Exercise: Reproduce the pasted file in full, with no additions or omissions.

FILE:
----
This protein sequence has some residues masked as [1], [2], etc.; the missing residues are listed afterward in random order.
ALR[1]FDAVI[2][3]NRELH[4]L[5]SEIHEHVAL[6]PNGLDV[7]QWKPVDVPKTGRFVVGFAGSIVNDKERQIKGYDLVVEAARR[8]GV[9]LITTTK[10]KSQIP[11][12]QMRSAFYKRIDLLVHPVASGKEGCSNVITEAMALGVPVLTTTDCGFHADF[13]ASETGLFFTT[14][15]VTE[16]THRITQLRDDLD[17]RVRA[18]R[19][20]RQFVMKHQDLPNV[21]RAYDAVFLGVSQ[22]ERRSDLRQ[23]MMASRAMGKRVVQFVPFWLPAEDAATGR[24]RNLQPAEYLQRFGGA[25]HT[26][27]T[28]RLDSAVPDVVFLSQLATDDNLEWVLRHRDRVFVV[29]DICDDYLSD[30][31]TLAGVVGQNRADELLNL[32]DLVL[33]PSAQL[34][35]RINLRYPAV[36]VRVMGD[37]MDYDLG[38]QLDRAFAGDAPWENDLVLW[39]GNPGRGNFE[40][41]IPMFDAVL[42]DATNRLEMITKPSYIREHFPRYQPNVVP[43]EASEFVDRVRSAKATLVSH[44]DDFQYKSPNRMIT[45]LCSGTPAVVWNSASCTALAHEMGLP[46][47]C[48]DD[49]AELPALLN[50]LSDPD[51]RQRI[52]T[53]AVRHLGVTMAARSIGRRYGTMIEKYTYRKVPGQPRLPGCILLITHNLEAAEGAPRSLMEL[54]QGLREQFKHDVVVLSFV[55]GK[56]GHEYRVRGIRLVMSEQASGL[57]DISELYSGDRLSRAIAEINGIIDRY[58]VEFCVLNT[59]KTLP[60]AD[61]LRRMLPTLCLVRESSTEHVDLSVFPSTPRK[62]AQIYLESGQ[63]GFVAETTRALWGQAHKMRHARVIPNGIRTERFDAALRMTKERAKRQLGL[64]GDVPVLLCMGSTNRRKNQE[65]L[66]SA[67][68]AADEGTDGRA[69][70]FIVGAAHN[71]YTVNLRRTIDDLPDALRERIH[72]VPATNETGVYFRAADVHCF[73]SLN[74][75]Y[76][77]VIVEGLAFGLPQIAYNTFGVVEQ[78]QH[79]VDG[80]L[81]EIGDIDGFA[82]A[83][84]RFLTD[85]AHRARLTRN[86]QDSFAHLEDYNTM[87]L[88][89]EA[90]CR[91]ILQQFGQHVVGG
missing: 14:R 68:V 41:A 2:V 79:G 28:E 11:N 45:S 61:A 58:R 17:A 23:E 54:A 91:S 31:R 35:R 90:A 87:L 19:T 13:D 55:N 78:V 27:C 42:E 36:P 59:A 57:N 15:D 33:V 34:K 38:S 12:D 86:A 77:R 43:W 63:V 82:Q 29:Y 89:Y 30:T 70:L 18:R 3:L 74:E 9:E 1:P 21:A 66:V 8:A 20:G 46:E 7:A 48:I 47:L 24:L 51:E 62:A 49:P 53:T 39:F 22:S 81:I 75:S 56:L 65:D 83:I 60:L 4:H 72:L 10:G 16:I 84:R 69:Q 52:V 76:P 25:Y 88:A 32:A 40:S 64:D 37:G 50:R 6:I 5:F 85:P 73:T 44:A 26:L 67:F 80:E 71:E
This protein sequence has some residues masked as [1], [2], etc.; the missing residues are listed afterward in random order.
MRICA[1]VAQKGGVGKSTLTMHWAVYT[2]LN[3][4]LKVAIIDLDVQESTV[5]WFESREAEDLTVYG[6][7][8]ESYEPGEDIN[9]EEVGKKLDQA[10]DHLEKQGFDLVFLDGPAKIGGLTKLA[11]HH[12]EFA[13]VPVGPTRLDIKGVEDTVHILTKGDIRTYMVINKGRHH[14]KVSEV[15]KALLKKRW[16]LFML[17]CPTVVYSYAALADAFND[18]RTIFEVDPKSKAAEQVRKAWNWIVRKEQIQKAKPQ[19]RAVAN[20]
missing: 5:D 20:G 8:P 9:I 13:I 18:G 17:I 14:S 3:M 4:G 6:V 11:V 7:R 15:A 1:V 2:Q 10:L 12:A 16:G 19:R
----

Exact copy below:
This protein sequence has some residues masked as [1], [2], etc.; the missing residues are listed afterward in random order.
ALR[1]FDAVI[2][3]NRELH[4]L[5]SEIHEHVAL[6]PNGLDV[7]QWKPVDVPKTGRFVVGFAGSIVNDKERQIKGYDLVVEAARR[8]GV[9]LITTTK[10]KSQIP[11][12]QMRSAFYKRIDLLVHPVASGKEGCSNVITEAMALGVPVLTTTDCGFHADF[13]ASETGLFFTT[14][15]VTE[16]THRITQLRDDLD[17]RVRA[18]R[19][20]RQFVMKHQDLPNV[21]RAYDAVFLGVSQ[22]ERRSDLRQ[23]MMASRAMGKRVVQFVPFWLPAEDAATGR[24]RNLQPAEYLQRFGGA[25]HT[26][27]T[28]RLDSAVPDVVFLSQLATDDNLEWVLRHRDRVFVV[29]DICDDYLSD[30][31]TLAGVVGQNRADELLNL[32]DLVL[33]PSAQL[34][35]RINLRYPAV[36]VRVMGD[37]MDYDLG[38]QLDRAFAGDAPWENDLVLW[39]GNPGRGNFE[40][41]IPMFDAVL[42]DATNRLEMITKPSYIREHFPRYQPNVVP[43]EASEFVDRVRSAKATLVSH[44]DDFQYKSPNRMIT[45]LCSGTPAVVWNSASCTALAHEMGLP[46][47]C[48]DD[49]AELPALLN[50]LSDPD[51]RQRI[52]T[53]AVRHLGVTMAARSIGRRYGTMIEKYTYRKVPGQPRLPGCILLITHNLEAAEGAPRSLMEL[54]QGLREQFKHDVVVLSFV[55]GK[56]GHEYRVRGIRLVMSEQASGL[57]DISELYSGDRLSRAIAEINGIIDRY[58]VEFCVLNT[59]KTLP[60]AD[61]LRRMLPTLCLVRESSTEHVDLSVFPSTPRK[62]AQIYLESGQ[63]GFVAETTRALWGQAHKMRHARVIPNGIRTERFDAALRMTKERAKRQLGL[64]GDVPVLLCMGSTNRRKNQE[65]L[66]SA[67][68]AADEGTDGRA[69][70]FIVGAAHN[71]YTVNLRRTIDDLPDALRERIH[72]VPATNETGVYFRAADVHCF[73]SLN[74][75]Y[76][77]VIVEGLAFGLPQIAYNTFGVVEQ[78]QH[79]VDG[80]L[81]EIGDIDGFA[82]A[83][84]RFLTD[85]AHRARLTRN[86]QDSFAHLEDYNTM[87]L[88][89]EA[90]CR[91]ILQQFGQHVVGG
missing: 14:R 68:V 41:A 2:V 79:G 28:E 11:N 45:S 61:A 58:R 17:A 23:E 54:A 91:S 31:R 35:R 90:A 87:L 19:T 13:D 55:N 78:V 27:C 42:E 36:P 59:A 57:N 15:D 33:V 34:K 38:S 12:D 86:A 77:R 43:W 63:V 82:Q 29:Y 89:Y 30:T 70:L 18:R 3:L 74:E 9:E 1:P 21:A 66:V 8:A 20:G 46:E 7:A 48:I 47:L 24:L 51:E 62:A 49:P 53:T 39:F 22:S 81:I 75:S 56:L 65:D 83:I 60:L 4:H 72:L 10:G 16:I 84:R 69:Q 52:V 76:P 25:Y 88:A 32:A 40:S 64:D 37:G 50:R 6:I 5:F 85:P 73:T 44:A 26:L 67:F 80:E 71:E
This protein sequence has some residues masked as [1], [2], etc.; the missing residues are listed afterward in random order.
MRICA[1]VAQKGGVGKSTLTMHWAVYT[2]LN[3][4]LKVAIIDLDVQESTV[5]WFESREAEDLTVYG[6][7][8]ESYEPGEDIN[9]EEVGKKLDQA[10]DHLEKQGFDLVFLDGPAKIGGLTKLA[11]HH[12]EFA[13]VPVGPTRLDIKGVEDTVHILTKGDIRTYMVINKGRHH[14]KVSEV[15]KALLKKRW[16]LFML[17]CPTVVYSYAALADAFND[18]RTIFEVDPKSKAAEQVRKAWNWIVRKEQIQKAKPQ[19]RAVAN[20]
missing: 5:D 20:G 8:P 9:I 13:I 18:G 17:I 14:S 3:M 4:G 6:V 11:V 7:R 15:A 1:V 2:Q 10:L 12:A 16:G 19:R